Don’t Let the Booker Get You Down – The Artist’s Task

I know a number of writers, me included, who find the idea of having to market one’s self or one’s work thoroughly depressing, and for the most part, totally ineffective. Amazon, Twitter, Instagram, Goodreads Giveaways, Blog Tours (thankfully I’ve never done one of those) and who are we talking to? Mostly we are talking to ourselves. Or I suspect to other writer’s in similar postions.

If we’re not published by the mainstream it’s hard to get our work out there and hard to find readers. (Although when we do, on that rare occasion, find readers or reviewers who offer their unsolicited praise this is as a gift from heaven!)

We feel we’ve failed because we’re not the name on everyone’s lips and we haven’t made the shortlist for a big prize. We allow ourselves to be judged by a publishing world that has little intellectual, or material, investment in writers. We doubt ourselves. And worst of all we forget that the joy is, and must always be, in the work itself.

Amit Chaudhuri in his Guardian article, Why The Booker Prize is Bad For Writers    argues – ‘The meaning of a writer’s work must be created, and argued for, by writers themselves, and not by some extraneous source of endorsement…Virginia Woolf didn’t wake up in the morning and think, “I wonder if Mrs Dalloway will be longlisted for the Booker?”’ (I love this reference to Virginia Woolf. It’s going up on my wall!)

I read Chaudhuri’s article this morning at coffee time. I read it with great relish and I recommend it. We need writers like Chaudhuri to remind us what it’s all about, and to give us permission to carry on. Permission to reclaim ourselves and our work.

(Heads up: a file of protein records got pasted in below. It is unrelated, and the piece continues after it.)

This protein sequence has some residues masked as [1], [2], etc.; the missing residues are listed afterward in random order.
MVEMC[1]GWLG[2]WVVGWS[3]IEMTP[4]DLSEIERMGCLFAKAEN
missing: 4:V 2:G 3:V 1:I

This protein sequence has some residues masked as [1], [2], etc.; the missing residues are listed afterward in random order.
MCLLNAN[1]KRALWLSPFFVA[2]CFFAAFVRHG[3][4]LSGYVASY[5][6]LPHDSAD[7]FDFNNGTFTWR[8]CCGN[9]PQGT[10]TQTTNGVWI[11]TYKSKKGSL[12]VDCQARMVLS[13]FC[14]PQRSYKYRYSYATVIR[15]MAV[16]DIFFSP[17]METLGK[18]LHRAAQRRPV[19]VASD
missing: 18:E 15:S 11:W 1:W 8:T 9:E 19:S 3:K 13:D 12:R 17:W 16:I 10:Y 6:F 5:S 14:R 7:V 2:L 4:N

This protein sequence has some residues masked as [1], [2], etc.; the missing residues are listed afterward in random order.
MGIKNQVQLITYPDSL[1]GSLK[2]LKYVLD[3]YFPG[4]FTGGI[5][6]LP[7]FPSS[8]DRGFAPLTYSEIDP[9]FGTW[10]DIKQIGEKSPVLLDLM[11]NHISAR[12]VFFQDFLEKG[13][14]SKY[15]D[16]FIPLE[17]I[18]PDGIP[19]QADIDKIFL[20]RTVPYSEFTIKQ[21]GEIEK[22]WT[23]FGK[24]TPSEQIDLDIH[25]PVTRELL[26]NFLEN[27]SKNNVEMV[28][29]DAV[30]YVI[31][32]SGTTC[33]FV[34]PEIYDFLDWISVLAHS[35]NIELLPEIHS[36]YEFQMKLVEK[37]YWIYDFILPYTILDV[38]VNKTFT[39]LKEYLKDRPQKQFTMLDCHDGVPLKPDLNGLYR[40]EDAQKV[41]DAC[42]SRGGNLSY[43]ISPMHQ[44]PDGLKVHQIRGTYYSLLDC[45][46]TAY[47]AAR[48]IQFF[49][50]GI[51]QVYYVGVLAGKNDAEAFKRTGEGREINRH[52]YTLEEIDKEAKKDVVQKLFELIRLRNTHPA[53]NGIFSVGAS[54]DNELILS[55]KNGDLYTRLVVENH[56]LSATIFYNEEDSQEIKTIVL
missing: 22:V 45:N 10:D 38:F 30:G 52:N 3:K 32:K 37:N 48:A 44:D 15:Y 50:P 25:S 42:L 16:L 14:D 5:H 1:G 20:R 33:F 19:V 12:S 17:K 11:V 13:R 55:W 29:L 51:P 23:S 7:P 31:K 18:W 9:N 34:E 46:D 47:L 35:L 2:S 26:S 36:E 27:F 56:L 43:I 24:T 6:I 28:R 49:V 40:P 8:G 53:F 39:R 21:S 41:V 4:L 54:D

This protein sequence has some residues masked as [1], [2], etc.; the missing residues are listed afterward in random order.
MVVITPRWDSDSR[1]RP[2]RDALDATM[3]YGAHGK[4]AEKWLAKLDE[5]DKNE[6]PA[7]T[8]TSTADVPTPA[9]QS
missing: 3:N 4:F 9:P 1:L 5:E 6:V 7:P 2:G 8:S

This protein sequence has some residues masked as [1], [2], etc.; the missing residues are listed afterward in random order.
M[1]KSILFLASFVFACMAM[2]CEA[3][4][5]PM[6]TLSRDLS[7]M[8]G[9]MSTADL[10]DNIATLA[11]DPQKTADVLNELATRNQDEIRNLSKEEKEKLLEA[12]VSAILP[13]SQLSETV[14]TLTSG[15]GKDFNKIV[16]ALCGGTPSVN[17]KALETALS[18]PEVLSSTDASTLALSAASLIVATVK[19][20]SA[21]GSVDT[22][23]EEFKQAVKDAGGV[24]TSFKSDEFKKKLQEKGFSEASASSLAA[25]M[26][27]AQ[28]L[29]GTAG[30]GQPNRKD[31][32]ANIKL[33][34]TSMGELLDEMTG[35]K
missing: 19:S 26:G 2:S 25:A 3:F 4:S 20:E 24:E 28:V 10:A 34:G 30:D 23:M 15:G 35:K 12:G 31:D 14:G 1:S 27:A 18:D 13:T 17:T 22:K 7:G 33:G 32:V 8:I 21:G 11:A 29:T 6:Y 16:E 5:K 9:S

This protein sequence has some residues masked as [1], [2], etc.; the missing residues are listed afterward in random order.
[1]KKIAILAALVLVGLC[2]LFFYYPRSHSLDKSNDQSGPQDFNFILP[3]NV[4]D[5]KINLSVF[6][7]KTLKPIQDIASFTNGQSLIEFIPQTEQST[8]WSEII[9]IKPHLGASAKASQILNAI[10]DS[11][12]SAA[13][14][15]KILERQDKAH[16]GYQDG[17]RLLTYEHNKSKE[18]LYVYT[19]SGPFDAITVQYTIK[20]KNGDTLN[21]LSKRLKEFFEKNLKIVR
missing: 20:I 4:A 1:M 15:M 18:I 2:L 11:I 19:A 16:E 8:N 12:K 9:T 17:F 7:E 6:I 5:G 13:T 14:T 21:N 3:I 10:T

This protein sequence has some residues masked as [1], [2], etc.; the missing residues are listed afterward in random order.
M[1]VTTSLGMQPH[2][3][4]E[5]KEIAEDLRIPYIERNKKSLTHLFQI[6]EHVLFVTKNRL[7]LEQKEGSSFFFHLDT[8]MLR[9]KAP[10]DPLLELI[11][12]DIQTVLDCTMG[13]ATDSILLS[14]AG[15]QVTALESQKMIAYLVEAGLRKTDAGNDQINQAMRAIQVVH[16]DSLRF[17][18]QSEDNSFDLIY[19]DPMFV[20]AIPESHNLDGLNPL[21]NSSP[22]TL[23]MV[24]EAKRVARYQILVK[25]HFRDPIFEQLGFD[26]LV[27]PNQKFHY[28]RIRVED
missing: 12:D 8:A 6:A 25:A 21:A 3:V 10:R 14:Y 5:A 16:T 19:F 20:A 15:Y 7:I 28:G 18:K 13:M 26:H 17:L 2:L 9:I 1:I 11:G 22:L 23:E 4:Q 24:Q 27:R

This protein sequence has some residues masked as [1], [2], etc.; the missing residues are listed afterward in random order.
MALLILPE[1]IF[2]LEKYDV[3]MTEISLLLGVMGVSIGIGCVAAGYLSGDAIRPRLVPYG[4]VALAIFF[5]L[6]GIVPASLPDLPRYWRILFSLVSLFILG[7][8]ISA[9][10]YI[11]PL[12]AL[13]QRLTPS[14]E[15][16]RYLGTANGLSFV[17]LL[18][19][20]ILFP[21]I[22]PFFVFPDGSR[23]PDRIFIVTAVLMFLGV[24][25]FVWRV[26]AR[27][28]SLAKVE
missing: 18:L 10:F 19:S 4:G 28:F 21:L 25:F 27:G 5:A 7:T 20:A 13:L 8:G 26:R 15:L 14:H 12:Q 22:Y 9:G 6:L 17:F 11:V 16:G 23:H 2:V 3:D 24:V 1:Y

And in case you’re in need of further reminding and consoling as to the true work of the writer here is an unmissable piece by Mary Oliver, on – The Artist’s Task

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Photo by Clem Onojeghuo on Unsplash

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1 Comment

  1. This needs to be said. Thank you, Avril, and Amit Chaudhuri. I’m responding here as a published writer and as the director of Linen Press, the only independent women’s press in the UK. The book trade has changed beyond recognition in the ten years I’ve been doing the job. Then, before the flood, I walked into mainstream and indie book shops with my books and they were taken or rejected on their merit by a knowledgeable salesperson who knew her clientele. Now the doors are barred and no-one even answers my emails.

    My authors have had to morph into PR people and saleswomen, pushing and selling their books like any other commodity. For authors who are private, solitary people, this selling of themselves to attract attention is depressing and even repugnant, yet we are told this is what we must do. Get over it! ‘Exposure is the only way to get the word out. It isn’t enough to write a great book if no one knows that it exists. You don’t want your book to be that tree in the forest when it falls, and no one hears it.’
    http://www.linkedin.com/pulse/i-hate-selling-my-book-blaise-van-hecke
    So we drown in a deluge of self-promoting blogs and websites that dilute the good with the mediocre and poor. We post on Facebook, Twitter, Goodreads, Instagram, Pinterest when we’d love to save our energy and creativity to write.

    And does any of this work? My authors have won awards, built beautiful websites and blogged regularly, intelligently and creatively but their efforts don’t translate into copies sold. Only the most advertised, hyped and financially backed publications float to the top of the book mountain and into Waterstones. Marketing money, loads of it, opens doors.

    Yes, there are exceptions. Yes, there are self-published authors who have succeeded. Yes, there are a few indie presses who have found gold by being listed for the Booker. But how many good books does that leave making baby steps to nowhere?

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